Maria Perez, a Democratic State Representative from Milford and an immigrant from El Salvador, shared the frustration. Speaking outside the jail, she said, “When it’s election time they come around and ask us to vote for them but where are they when we need them?”
Outside her church in Madbury, the Rev. Sandra Pontoh welcomed the walkers and voiced gratitude on behalf of the Indonesian community. Recalling a fear that even those who had agreed to be placed under an “order of supervision” by immigration authorities could be deported, she said, “You make us feel that we are not alone.”
“You fought for the fifty participants of the order of supervision when they were about to be deported in June 2017.” Since then, thanks to a favorable federal court ruling, many of the Indonesians have received stays of deportation and won asylum. “So, thank you,” she said.
Speaking to walkers and supporters seated in folding chairs carefully spaced in a parking lot outside the church, Rev. Pontoh introduced one of her congregants, Andrey Massie of Somersworth. Saying he was unaccustomed to public speaking, Massie held the audience as he told a story about coming to New Hampshire from Indonesia when he was 7 or 8 years old.
The family had a tourist visa good for six months. Their plan, he said, was to visit, work a little, earn some money, and return to Indonesia. But when his dad was diagnosed with cancer, plans changed. Knowing they would get better medical care here than back home, they chose to overstay their visa, joining millions of other undocumented immigrants. Their status meant they couldn’t obtain lawful employment, couldn’t drive, and couldn’t vote.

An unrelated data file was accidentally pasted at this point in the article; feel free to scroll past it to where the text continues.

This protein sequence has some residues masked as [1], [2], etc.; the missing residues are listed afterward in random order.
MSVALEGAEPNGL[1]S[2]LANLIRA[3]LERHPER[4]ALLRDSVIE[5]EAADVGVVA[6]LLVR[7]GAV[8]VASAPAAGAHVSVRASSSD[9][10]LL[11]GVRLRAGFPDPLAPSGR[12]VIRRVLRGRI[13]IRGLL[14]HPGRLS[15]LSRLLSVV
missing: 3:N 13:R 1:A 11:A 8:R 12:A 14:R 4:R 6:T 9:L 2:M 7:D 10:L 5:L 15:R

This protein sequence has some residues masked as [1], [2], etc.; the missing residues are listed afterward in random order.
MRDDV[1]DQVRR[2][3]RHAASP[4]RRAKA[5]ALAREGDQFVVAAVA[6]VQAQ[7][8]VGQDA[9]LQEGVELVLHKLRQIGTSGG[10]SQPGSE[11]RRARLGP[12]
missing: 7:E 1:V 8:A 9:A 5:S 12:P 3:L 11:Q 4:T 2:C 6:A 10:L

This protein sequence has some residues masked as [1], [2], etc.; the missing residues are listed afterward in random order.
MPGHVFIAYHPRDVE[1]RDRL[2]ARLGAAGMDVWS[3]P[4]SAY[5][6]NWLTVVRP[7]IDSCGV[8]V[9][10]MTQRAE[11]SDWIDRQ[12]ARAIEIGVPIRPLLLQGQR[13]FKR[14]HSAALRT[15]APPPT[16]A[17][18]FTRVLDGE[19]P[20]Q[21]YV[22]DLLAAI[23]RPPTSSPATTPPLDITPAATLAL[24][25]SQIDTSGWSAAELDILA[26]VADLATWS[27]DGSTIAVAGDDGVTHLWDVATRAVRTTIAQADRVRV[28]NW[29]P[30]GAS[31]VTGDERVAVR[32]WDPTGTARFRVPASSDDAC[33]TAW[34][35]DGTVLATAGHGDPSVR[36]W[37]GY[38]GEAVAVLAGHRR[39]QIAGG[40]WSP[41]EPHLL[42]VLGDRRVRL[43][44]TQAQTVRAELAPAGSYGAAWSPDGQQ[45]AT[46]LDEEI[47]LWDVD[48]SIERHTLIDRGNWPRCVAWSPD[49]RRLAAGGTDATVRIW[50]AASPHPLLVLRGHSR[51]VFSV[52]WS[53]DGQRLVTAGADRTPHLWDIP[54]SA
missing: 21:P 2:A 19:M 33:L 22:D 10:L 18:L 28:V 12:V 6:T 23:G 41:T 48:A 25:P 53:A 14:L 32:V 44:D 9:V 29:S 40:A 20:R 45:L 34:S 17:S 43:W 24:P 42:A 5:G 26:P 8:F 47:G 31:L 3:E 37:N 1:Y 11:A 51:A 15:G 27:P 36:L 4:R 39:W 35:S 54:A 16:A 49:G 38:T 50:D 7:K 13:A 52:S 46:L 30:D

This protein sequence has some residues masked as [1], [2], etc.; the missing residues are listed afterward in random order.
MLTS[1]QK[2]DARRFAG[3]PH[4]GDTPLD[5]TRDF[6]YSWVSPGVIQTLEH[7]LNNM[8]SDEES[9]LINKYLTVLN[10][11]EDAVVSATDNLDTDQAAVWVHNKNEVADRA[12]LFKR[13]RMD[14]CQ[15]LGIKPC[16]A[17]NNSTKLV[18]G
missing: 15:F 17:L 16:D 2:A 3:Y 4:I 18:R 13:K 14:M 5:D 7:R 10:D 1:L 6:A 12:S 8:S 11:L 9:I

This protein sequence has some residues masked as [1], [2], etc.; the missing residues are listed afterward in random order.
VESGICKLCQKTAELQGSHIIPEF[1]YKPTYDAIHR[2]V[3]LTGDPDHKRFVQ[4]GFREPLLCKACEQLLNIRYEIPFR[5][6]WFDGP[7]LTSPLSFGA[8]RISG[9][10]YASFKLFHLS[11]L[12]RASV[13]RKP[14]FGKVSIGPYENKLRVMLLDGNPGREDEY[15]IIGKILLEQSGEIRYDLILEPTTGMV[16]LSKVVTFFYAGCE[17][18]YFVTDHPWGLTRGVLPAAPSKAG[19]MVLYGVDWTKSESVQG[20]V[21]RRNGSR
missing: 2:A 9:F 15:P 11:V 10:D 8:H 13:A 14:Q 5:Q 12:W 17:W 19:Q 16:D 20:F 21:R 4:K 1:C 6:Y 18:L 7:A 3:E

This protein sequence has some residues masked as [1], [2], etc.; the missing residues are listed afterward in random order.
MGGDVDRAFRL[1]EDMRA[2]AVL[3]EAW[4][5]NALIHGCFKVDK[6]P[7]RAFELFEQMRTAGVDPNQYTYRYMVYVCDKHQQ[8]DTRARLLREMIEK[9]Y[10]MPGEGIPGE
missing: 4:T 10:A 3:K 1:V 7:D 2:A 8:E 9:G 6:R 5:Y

Massie enrolled in school and grew up like any other kid, he said. He adapted quickly, learned English, and made friends. “I didn’t know anything about immigration, I didn’t know anything about papers,” he explained.
But things changed when he reached his teenage years. “In high school, the biggest thing that made you cool was getting your driver’s license, and that was just not a possibility for me at the time.” As he watched his friends getting cars, getting jobs, and having fun, he became confused. “I go to the same school as you guys, eat the same food, we hang out, do the same things. But why can’t I have what you have?,” he wondered.
The situation changed for the better in 2012 when President Barack Obama established Deferred Action for Childhood Arrivals. Under DACA, many of those like Massie who had been grown up undocumented in America after being brought to the country as children could apply for special status that would allow them to work, drive, and go to school without fear of deportation. With help from Rev. Pontoh, Massie applied for DACA and then was able to get a social security number, a driver’s license, and a job.
But the bad news hit when his father had to return to Indonesia, where his health worsened. Massie explained that he and his mom were able to speak to him over Skype, but the physical separation was painful. When his dad sunk into a coma, Massie kept his eye on his laptop and watched as his dad passed away.
His voice shaking, Massie recalled the support his father had given him growing up, but “when he needed me the most I couldn’t be there.”
Massie also recalled his dad’s words before he took his final flight back to Indonesia. “His last message to me was to take care of my mom,” he said. And with DACA, he was able to do it while attending and graduating from UNH.
“It’s been a long road. It wouldn’t be possible if I wasn’t in the DACA program,” he said.
As a program created by a presidential order rather than legislation, DACA is not a secure status, nor does it provide an opportunity for recipients to become U.S. citizens.
“That pathway to citizenship would really mean a lot to me, it would really mean a lot to my family, and to my mom,” he concluded. “I have to remember, too, from my dad’s message, I’m not just doing this for myself.”
Taking the mic after Massie’s talk, Eva Castillo reminded him that he, too, could call New Hampshire’s Senators so that they get the message, too. Looking at Massie and pointing to an American flag, she said, “You grew up swearing allegiance to this flag, just like any other American kid.”
Castillo’s closing words were familiar. “Thank you, and call your Senators.”